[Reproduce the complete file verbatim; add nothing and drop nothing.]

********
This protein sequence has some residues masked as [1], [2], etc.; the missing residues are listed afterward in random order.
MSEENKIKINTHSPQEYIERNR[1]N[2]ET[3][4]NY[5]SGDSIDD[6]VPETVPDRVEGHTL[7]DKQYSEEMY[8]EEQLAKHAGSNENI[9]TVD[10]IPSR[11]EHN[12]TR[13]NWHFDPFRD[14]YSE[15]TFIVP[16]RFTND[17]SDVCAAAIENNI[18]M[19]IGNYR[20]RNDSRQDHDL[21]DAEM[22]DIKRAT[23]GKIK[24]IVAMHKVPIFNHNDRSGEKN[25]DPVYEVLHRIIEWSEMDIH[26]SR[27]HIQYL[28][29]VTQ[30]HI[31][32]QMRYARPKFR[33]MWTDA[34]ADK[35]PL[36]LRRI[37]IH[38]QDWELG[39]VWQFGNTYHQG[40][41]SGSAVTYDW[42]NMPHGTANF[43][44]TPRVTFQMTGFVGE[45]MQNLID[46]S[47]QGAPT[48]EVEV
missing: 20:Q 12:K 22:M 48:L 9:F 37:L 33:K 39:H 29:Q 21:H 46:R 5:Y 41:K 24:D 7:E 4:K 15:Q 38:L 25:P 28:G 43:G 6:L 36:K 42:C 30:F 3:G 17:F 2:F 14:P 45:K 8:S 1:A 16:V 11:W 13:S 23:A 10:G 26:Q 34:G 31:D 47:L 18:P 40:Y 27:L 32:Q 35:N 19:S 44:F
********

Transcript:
This protein sequence has some residues masked as [1], [2], etc.; the missing residues are listed afterward in random order.
MSEENKIKINTHSPQEYIERNR[1]N[2]ET[3][4]NY[5]SGDSIDD[6]VPETVPDRVEGHTL[7]DKQYSEEMY[8]EEQLAKHAGSNENI[9]TVD[10]IPSR[11]EHN[12]TR[13]NWHFDPFRD[14]YSE[15]TFIVP[16]RFTND[17]SDVCAAAIENNI[18]M[19]IGNYR[20]RNDSRQDHDL[21]DAEM[22]DIKRAT[23]GKIK[24]IVAMHKVPIFNHNDRSGEKN[25]DPVYEVLHRIIEWSEMDIH[26]SR[27]HIQYL[28][29]VTQ[30]HI[31][32]QMRYARPKFR[33]MWTDA[34]ADK[35]PL[36]LRRI[37]IH[38]QDWELG[39]VWQFGNTYHQG[40][41]SGSAVTYDW[42]NMPHGTANF[43][44]TPRVTFQMTGFVGE[45]MQNLID[46]S[47]QGAPT[48]EVEV
missing: 20:Q 12:K 22:M 48:L 9:F 37:L 33:K 39:H 29:Q 21:H 46:R 5:Y 41:K 24:D 7:E 4:K 15:Q 38:L 25:P 28:G 43:G 6:L 36:K 42:C 30:F 3:G 17:F 2:F 14:P 45:K 8:S 1:A 16:V 11:W 13:S 23:A 10:G 26:Q 34:G 31:D 47:L 18:P 40:Y 27:L 32:Q 35:N 19:S 44:F